6. Limited number of programming languages

Nearly all Arduino programming is done in the Arduino C/C++ style language. There is some support for Python and Rust, however these languages do not enjoy all the benefits that make them good options for programming higher-level applications.

I’ve found having only one real option for programming language makes it easier for beginners to learn about programming microcontrollers.

However, I’ve also found that it can be a bit of an adjustment for some programmers more accustomed to higher-level languages (like Python) to then have to start thinking in C++ for Arduino.

The Raspberry Pi, by contrast, can be programmed in dozens of languages including Javascript, Python, Rust, Java, as well as C and C++.

7. Limited number of IDEs

I’ve found there are only really two IDEs designed to work with Arduino:

  • The official Arduino IDE, and
  • PlatformIO, a third-party IDE designed for IoT boards.

There are other options available, though typically these come in the form of an Arduino plugin for another IDE. In particular, Eclipse (no longer maintained!) and Visual Studio Code have support for Arduino. I’ve found support for these isn’t as good as the official Arduino IDE or PlatformIO however.

Dozens of IDEs are available for programming a Raspberry Pi. You can use a wide variety of text editors, compilers, and integrated environments supporting a similarly wide variety of languages. This is one of the advantages of running a general purpose operating system – there are a lot of options available!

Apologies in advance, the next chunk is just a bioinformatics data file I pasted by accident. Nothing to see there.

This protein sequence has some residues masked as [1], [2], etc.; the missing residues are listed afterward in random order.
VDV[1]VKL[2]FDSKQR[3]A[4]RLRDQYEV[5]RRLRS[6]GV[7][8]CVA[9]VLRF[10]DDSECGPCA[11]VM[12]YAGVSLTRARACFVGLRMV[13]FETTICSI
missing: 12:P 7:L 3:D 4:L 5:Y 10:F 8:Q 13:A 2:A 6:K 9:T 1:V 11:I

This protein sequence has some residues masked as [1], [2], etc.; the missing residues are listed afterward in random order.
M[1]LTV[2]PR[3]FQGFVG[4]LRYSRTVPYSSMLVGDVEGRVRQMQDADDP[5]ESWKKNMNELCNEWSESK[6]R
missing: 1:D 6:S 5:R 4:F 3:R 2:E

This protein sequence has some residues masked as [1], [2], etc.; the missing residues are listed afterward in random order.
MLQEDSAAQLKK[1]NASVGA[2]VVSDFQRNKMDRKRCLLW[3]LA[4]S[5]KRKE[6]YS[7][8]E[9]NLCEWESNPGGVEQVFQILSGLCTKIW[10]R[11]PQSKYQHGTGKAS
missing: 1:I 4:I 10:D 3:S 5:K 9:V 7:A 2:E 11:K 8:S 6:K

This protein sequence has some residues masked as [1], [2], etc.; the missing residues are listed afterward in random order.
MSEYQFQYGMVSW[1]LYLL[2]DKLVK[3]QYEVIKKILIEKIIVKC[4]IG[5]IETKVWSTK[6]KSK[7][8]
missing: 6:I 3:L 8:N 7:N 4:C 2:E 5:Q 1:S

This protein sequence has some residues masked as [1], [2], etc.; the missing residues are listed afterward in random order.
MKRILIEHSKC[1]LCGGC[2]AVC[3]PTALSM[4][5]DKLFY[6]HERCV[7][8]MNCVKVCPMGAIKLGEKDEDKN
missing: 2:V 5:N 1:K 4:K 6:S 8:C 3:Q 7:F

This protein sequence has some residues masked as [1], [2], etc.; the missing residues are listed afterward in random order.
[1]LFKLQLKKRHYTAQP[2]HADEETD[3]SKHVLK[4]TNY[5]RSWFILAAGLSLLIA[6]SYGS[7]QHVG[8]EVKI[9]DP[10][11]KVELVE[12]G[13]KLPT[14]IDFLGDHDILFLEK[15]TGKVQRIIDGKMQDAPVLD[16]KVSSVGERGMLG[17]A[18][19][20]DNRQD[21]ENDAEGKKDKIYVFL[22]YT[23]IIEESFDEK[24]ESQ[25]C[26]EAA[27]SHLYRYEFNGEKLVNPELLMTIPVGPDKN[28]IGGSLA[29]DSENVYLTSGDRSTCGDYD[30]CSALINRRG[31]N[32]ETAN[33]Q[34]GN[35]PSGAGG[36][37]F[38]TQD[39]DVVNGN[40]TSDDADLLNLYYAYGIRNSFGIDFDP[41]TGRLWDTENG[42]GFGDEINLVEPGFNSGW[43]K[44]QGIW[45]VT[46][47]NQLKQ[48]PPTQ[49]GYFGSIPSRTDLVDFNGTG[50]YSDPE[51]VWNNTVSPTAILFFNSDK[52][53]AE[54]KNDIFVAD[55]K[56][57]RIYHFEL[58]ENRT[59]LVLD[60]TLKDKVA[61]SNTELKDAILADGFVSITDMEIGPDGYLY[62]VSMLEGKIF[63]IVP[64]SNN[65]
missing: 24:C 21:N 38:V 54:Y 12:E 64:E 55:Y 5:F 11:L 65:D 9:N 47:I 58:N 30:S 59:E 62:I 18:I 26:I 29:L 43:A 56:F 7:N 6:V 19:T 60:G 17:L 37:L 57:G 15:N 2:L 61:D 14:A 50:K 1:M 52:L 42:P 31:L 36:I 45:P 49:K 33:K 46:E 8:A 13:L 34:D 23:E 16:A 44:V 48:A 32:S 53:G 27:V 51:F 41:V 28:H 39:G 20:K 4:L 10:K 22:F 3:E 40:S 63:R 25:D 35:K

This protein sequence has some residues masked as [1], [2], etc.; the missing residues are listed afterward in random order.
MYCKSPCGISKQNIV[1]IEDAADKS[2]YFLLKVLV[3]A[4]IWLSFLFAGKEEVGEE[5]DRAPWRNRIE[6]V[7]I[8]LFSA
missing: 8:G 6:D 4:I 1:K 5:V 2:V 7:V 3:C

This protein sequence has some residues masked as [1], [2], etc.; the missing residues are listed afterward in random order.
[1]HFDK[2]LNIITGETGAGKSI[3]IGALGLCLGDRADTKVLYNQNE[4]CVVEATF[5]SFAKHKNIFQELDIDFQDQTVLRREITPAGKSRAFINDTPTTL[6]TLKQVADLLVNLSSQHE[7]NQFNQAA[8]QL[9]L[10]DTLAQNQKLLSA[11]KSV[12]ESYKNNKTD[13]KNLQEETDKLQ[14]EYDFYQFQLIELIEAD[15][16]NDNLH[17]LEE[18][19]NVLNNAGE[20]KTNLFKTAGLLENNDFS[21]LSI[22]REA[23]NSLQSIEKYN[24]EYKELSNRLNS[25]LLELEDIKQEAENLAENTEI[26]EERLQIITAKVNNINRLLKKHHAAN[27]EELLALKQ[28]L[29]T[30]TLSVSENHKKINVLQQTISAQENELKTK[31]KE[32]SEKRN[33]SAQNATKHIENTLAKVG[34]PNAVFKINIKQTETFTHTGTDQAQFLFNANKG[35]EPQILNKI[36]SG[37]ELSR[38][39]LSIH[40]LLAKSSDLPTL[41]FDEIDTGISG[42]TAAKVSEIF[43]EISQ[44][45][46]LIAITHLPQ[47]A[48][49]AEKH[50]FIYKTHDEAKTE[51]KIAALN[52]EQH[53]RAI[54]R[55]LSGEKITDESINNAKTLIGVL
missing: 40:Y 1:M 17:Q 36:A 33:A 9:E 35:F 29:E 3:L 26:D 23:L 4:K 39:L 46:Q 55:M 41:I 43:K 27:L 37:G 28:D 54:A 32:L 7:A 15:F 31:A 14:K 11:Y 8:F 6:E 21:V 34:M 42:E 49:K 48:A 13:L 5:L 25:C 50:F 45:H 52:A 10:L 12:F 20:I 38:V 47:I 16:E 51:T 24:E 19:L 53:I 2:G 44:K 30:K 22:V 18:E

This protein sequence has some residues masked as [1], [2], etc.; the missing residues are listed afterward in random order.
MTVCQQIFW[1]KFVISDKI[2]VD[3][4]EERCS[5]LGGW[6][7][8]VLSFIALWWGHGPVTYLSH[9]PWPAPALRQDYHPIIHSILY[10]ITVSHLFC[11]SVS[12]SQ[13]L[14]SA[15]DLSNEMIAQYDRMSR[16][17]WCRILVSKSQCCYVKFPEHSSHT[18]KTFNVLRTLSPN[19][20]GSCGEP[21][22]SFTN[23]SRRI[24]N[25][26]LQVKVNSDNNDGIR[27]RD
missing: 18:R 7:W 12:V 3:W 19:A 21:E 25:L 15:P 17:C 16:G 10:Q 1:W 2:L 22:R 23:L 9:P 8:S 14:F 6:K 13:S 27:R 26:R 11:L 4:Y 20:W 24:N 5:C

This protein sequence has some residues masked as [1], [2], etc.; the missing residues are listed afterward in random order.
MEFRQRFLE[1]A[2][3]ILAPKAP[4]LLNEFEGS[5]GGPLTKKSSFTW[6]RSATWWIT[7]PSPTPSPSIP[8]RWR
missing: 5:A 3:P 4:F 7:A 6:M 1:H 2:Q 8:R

8. More difficult to choose a board for beginners

I found it difficult to choose which Arduino to buy when I first started out. There are many Arduino boards to choose from – some have WiFi and Bluetooth, some have very powerful processors, and some seem to be more expensive but offer less features!

When I first started with Raspberry Pi, there were only 2 options available to me: 4GB of memory or 8GB of memory.


If you’re still trying to decide between Raspberry Pi and Arduino, check out my guide here: chipwired.com/choosing-raspberry-pi-arduino

Chris is an engineer who often has to make decisions about buying the right tool for the job. He loves to avoid “over engineering” scenarios by choosing something with the right amount of specs, rather than ‘going overboard’.


Engineer and electronics enthusiast. Enjoys solving problems with electronics and programming.